Senate Republican Leader Tom Kean and Senator Steven Oroho toured Project Self-Sufficiency of Sussex County on to promote new legislation that would support charitable giving to New Jersey’s non-profit and charitable organizations.
Since 1986, Project Self-Sufficiency has helped thousands of families in northwestern New Jersey to break the generational cycle of poverty, by addressing education, employment, parenting skills, legal problems, counseling and the many other interlocking issues experienced by families in need. The organization serves single parents, teen parents, displaced homemakers, adults, children, senior citizens and two-parent households.
“Project Self-Sufficiency is the perfect example of a community-based charitable organization that would benefit from our legislation encouraging charitable giving,” said Kean (R-Union, Somerset, Morris). “With increased fundraising, Project Self-Sufficiency could expand their already impressive efforts to improve the lives of struggling families in the region. Our legislation will make donating more affordable for those who wish to support their charitable efforts.”
— Senator Tom Kean (@tomkean) March 21, 2016
— Senator Steven Oroho (@stevenoroho) March 21, 2016
— New Jersey Herald (@NJHerald) March 22, 2016
The new legislation, S-1932, would allow a state income tax deduction for charitable contributions to qualified New Jersey-based charitable organizations. The bill was introduced on March 10th by Senator Kean. Senator Oroho will join as a co-prime sponsor at the next Senate quorum.
The legislation defines “qualified New Jersey-based charitable organization” as a charitable organization that is registered pursuant to the “Charitable Registration and Investigation Act,” or an organization that is exempt from the registration requirements of that act, and that maintains an office, employs persons, and provides services in the state.
Oroho noted that Project Self-Sufficiency administers the Sussex County Family Success Center, a program for families funded by the New Jersey Department of Children and Families.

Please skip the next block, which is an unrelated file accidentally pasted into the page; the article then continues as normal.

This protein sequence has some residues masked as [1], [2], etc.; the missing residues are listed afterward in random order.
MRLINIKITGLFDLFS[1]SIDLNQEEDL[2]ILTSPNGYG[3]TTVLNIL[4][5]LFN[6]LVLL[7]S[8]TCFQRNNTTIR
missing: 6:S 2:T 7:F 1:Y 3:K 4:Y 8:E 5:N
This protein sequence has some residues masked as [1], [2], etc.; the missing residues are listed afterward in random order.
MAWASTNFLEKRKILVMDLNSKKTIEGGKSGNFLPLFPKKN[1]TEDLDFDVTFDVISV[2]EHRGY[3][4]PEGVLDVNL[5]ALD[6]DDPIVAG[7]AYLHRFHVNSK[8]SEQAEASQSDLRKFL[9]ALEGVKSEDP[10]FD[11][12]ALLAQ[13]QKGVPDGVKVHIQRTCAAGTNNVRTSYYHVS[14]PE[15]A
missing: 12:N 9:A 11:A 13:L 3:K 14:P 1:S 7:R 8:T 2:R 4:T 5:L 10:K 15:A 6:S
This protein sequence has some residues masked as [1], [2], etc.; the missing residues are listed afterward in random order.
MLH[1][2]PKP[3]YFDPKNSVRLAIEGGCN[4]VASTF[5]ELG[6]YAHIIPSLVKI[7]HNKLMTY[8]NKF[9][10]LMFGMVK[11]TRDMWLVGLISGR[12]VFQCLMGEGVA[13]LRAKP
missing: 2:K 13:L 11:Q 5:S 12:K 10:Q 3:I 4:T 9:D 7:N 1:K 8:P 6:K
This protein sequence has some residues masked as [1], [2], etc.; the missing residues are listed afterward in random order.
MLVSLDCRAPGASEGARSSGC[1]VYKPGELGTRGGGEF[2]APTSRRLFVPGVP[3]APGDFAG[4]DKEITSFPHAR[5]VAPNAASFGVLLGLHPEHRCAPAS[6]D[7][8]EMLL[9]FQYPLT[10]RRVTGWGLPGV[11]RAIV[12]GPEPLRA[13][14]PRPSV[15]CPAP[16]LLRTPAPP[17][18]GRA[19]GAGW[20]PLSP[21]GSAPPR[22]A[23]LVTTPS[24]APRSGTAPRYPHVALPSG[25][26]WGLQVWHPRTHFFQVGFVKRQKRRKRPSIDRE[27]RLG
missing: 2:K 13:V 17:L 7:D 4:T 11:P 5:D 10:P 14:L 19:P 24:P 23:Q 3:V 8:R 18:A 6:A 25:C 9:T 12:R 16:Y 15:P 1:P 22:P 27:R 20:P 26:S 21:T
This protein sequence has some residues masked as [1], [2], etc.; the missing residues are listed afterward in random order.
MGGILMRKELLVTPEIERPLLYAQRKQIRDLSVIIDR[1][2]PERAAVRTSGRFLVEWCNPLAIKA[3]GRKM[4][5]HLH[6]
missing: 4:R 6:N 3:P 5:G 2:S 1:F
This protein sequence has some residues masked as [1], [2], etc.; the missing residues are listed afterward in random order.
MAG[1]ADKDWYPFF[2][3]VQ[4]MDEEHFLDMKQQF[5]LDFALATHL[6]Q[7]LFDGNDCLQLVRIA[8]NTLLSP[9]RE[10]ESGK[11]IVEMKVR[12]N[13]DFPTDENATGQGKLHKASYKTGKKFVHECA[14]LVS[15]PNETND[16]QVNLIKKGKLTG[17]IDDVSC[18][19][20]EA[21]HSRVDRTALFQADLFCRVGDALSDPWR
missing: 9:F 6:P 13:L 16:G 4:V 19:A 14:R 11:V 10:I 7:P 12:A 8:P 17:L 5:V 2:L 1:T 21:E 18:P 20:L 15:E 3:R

“While many non-profits receive government grants that are restricted to funding a specific program, having a greater ability to raise unrestricted funds would provide these safety net organizations with additional flexibility,” said Oroho (R-Sussex, Warren, Morris). “Establishing a state tax deduction for charitable giving will help ensure that Project Self-Sufficiency and others always have the financial capability to respond quickly to emergent needs.”
The senators were hosted by Deborah Berry-Toon, Executive Director of Project Self-Sufficiency.
“We are honored that Senators Oroho and Kean have chosen Project Self-Sufficiency to bring attention to the importance of allowing income tax deductions for charitable giving to New Jersey-based non-profit organizations,” said Berry-Toon. “Most non-profit organizations rely on the generosity of the communities in which they operate. An increase in funding would allow Project Self-Sufficiency and other charitable organizations to expand programs and services to assist the most vulnerable members of New Jersey’s communities. The result would provide a significant boost to New Jersey’s economy in terms of an increase in employment opportunities and a larger pool of empowered, employable individuals.”
According to the Tax Foundation, New Jersey residents bear the third-greatest tax burden in the nation, including the nation’s highest property and business taxes, and sales and income taxes that are among the highest.
New Jersey lost $19 billion in net taxable income from 2004 to 2014 as residents fled to lower-tax states, according to the latest IRS data.
“When residents move south to escape New Jersey taxes, organizations like Project Self-Sufficiency feel the results when they fundraise,” said Kean. “It’s not just high-income earners who are leaving, it’s middle-class families and retirees, the people who form the bedrock of our communities. The people most likely to give to local organizations are the ones who are leaving.”
A study by Boston College’s Center on Wealth and Philanthropy found that $70 billion in wealth left New Jersey from 2004 to 2008 as taxes increased, resulting in a decline of the state’s charitable giving capacity by $1.13 billion.
“A tax deduction for charitable giving will help offset the harm caused to New Jersey’s non-profits by years of tax increases,” said Oroho. “When combined with other tax-cutting proposals, this legislation can help us to relieve the state’s overall tax burden and reverse the flow of people and wealth from New Jersey.”